The growth of large metropolises is a defining feature of modernity, with profound implications for society and politics. But the literature at the intersection of political and urban sociology has focused disproportionately on the politics of urban economic growth and the growth of an urban public sphere, neglecting to appreciate the increase in the number of people living in cities. The Political Development of Urban Clientelism examines the political effects of urban population growth in 20th century Latin America — which experienced the fastest urban expansion in world history — through a comparative analysis of Lima (Peru), Caracas (Venezuela), and Mexico City (Mexico). Drawing on over 20,000 pages of archival data culled from 12 archives, I show that urban population growth was a master process that shaped national politics in the region. In Part I, I argue that urban growth gave rise to clientelist relations which helped to cement precarious regimes in power. The poor were disproportionately represented in a wave of rural-to-urban migration that started in the 1930s and 1940s. New urban denizens often formed squatter settlements, putting millions of residents in the position of supplicants who requested permission to live on land over which they lacked legal rights and who hoped the state would equip it with urban infrastructure. State and political party officials, meanwhile, sought to harness squatters’ political loyalties to build their bases of support. This gave rise to a pattern ofurban clientelismcommon across all three cities: officials extended tacit permission to squat and help urbanize these new habitats in ways that helped satisfy the urban poor’s basic needs, in exchange for which the leaders of neighborhood associations organized residents to lend political elites conditional support, thereby bolstering political elites in power. Mexico provides the most dramatic example of how the concentration of the national population in the capital city furthered the concentration of power. The Mexican countryside was riven with agrarian revolt during the Mexican Revolution (1910-1920) and thereafter, leaving the post-revolutionary regime unable to consolidate rural control. It met with much better success in Mexico City, where urban clientelism helped stabilize the Institutional Revolutionary Party’s (PRI) position in power. This stability then enabled the PRI to extend its control to almost all levels of government across Mexico. In this way, urban concentration decisively furthered the concentration of power. In Part II, I argue that even more urban growth served to dilute power. I focus on the evolution of the neighborhood-level leaders and neighborhood associations that mediated between squatters and political officials in three parts of Mexico City (Iztacalco, Nezahualcóyotl, and Tlalpan), each of which grew massively with rural-to-urban migration during the 1970s and 1980s. Under the crushing weight of population growth, in all three cases conflicts emerged between newer and older generations of residents centering on finite space. These conflicts were severe enough to drive newer residents into neighborhood association leaders’ arms for protection, thereby giving these leaders the ability to mobilize followers for their own ends.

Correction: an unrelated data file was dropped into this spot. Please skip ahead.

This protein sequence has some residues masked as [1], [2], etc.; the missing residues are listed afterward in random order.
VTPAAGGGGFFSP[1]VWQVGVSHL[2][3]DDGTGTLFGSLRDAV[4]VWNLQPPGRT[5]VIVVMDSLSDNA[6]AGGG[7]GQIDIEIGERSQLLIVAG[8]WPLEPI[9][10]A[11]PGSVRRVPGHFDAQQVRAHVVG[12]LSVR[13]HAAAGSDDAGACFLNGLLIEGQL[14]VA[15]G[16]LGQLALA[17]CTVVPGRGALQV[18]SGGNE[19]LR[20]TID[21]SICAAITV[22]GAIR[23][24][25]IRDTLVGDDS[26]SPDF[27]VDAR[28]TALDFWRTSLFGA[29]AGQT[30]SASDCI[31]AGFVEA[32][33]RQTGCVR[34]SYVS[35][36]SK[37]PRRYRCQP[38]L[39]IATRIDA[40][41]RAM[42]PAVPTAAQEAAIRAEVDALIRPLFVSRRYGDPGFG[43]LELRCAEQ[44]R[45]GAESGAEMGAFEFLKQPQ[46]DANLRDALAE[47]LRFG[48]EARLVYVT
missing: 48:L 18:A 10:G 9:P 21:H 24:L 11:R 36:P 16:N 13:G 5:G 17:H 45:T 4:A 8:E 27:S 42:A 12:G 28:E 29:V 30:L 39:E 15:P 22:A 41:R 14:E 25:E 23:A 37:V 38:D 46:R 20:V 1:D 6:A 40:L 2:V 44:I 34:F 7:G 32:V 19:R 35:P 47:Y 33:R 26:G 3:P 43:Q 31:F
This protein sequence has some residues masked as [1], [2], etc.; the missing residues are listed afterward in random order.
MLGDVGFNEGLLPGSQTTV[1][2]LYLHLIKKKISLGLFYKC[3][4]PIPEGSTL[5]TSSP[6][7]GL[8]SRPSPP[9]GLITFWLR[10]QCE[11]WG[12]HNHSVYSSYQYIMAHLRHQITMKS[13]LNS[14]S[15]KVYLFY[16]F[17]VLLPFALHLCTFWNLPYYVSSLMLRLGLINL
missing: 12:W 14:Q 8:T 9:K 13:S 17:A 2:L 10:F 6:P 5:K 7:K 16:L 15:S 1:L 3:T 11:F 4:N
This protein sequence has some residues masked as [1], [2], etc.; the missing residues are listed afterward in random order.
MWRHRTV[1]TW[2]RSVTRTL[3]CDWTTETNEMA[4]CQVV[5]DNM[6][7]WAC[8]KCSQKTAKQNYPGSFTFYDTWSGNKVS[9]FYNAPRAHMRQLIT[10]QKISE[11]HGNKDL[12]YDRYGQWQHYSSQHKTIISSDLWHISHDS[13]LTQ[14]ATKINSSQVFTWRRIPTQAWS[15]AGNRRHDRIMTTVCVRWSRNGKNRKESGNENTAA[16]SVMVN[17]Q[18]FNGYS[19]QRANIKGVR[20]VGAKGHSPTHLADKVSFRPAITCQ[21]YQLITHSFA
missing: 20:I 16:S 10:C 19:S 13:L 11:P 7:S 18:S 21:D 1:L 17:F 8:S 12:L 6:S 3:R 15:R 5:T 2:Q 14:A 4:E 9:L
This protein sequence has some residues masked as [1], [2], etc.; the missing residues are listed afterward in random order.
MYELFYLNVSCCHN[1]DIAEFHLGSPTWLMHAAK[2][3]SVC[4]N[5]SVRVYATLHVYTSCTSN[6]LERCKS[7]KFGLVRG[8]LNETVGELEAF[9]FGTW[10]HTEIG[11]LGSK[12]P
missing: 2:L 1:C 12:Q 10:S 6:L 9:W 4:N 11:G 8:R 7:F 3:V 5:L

Since neighborhood associations now derived authority from the process of urban concentration, they grew increasingly independent of the PRI and powerful in their own right. This allowed their leaders to peel support away from the regime, contributing decisively to the erosion of the PRI’s base by the late 1980s and helping to precipitate its decline and eventual fall. Thus, urbanization functioned as a master process in the Latin American region. It drove the concentration of power in the early-20th century across much of Latin America, and further urban population concentration helped dilute power in late-20th century Mexico City.
Committee: George Steinmetz (co-chair), Robert S. Jansen (co-chair), Greta Krippner, Victoria Langland (historian, University of Michigan), and Kenneth Roberts (political scientist, Cornell University).